Azambuja to Morgado

9/1 – when we arrived at the cafe at 7 this morning for our coffee, it was full of English-speaking men! Four Americans and two Canadians had arrived late last night, and, of course, they were responsible for the chorus of God Bless America that we heard in the wee hours. They are all veterans of other caminhos, and are all walking the 20+ miles to Santarem in today’s 93 degree heat.

We have opted to walk 10 miles to Morgado, and Mario, who owns the Santarem Hostel, will pick us up. We will spend the night in his hostel, then he will drop us back at this halfway point tomorrow so we can complete the segment. We want to walk every step of this Caminho, taking time to enjoy whatever there is to experience.

We were on the road as the sun came up, as we wished to avoid the heat of the day.

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We walked along the water, along a path that was part of an old Roman road:IMG_1600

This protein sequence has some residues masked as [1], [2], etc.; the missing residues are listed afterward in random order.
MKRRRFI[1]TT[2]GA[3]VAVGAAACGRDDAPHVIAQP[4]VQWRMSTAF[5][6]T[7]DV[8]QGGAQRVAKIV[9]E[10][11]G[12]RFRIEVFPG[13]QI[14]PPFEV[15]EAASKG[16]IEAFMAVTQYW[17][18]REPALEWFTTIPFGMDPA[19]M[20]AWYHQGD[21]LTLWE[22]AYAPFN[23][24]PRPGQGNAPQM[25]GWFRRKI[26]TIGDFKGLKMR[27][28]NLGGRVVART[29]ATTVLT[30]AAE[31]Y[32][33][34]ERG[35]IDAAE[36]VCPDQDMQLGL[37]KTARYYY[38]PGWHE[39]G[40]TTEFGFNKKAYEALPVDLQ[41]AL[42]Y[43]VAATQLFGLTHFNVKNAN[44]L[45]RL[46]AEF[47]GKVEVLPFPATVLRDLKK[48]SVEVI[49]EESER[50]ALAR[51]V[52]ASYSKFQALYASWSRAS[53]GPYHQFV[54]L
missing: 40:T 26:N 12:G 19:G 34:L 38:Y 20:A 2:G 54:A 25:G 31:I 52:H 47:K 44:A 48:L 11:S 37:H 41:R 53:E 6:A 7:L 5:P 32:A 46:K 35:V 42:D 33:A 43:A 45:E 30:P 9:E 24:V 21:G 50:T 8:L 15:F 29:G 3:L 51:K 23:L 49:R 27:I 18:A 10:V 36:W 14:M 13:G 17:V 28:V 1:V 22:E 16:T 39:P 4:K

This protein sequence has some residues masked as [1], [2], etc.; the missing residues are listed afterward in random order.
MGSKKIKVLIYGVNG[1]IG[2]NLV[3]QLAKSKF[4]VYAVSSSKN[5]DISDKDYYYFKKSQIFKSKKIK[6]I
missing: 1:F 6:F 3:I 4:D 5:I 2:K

The path took us through miles of tomato fields:IMG_1606IMG_1605

We got to watch as the tomatoes were harvested by a big machine that sucked up the tomato plants, separated the ripe tomatoes down a chute onto a waiting truck, ground up the rest of the plant and returned it to the field as mulch, along with any unripe fruit. Darned if we could figure out how the the machine knew the difference, but only the red fruit went onto the truck!IMG_1607IMG_1609

We walked through the little town of Valada, with its 16th century church, and viewed the River Tejo from the levee that we walked along for several miles:image

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Mario came for us at noon, and he stopped and offered rides to the other pilgrims on the way to Santarem, but they all opted to walk in. We were grateful for the private room, and I loved the artwork displayed throughout the hostel of cows engaged in very human pursuits:

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